In 1995, 189 governments agreed to the declaration to advance gender equality and women’s empowerment, the ILO noted.
“Are working women better off today than they were 20 years ago?” asked ILO Director-General Guy Ryder in a statement. “The answer is a qualified yes. Has this progress met our expectations? The answer is decidedly no,” Ryder said.
“We need to be innovative, to reframe the debate and to intensify the focus on ensuring the rights of women at work, and promoting gender equality and women’s economic empowerment.”
The ILO has published a new working paper on the “motherhood pa gap” that imposes an additional penalty over the wage gap that women already experience worldwide.
Mothers often earn less than women without children, depending on where they live and how many children they have, the organization said.
While notable progress has been made in legislation to adopt international labour standards, the ILO said women continue to experience widespread discrimination and inequality in the workplace.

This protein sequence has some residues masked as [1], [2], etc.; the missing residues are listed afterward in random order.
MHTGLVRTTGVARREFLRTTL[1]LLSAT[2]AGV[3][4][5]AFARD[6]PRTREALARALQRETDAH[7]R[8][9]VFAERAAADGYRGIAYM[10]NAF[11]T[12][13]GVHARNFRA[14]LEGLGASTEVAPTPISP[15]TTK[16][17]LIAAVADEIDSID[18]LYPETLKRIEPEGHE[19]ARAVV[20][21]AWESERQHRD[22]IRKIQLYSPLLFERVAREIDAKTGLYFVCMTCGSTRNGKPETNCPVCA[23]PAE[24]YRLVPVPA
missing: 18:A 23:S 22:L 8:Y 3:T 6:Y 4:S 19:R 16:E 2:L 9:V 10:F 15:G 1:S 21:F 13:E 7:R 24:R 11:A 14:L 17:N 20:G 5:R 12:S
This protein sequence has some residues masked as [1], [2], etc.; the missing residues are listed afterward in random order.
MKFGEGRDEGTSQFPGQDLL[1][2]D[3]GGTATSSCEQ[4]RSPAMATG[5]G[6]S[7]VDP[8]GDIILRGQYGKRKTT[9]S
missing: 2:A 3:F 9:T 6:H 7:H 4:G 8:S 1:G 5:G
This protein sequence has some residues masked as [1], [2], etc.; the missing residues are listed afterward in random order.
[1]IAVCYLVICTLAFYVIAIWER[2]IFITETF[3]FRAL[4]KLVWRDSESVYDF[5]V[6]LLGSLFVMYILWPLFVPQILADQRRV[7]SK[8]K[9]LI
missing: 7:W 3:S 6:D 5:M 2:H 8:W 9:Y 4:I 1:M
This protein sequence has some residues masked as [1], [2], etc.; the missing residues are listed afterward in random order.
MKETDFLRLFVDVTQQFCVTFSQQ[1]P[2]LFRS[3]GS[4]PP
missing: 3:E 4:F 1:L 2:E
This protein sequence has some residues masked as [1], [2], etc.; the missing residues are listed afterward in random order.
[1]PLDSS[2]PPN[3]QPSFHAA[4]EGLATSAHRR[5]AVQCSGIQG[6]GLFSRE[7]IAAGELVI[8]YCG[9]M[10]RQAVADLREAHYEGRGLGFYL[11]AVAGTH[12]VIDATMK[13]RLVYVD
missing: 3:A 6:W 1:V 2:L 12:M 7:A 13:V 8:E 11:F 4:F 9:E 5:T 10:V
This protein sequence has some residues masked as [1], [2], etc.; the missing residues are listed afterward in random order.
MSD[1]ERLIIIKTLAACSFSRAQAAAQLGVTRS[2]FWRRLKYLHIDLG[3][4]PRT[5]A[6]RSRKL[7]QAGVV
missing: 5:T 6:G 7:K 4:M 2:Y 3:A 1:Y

“In most parts of the world, women are often in undervalued and low-paid jobs; lack access to education, training, recruitment; have limited bargaining and decision-making power; and still shoulder responsibility for most unpaid care work.”
Figures show that the labour market participation rate of woman globally has dipped to 50 percent from 52 percent in 1995.
The percent of men working dropped to 77 percent from 80 percent.
Reducing the participation gap between men and women by 25 percent in the G20 countries would add more than 100 million women to the workforce, the ILO said.
The organization also called for improvements to maternity protection, with more than 800 million women without adequate coverage.
The ILO statement comes just ahead of International Women’s Day on Sunday.
For more information check the organization’s website.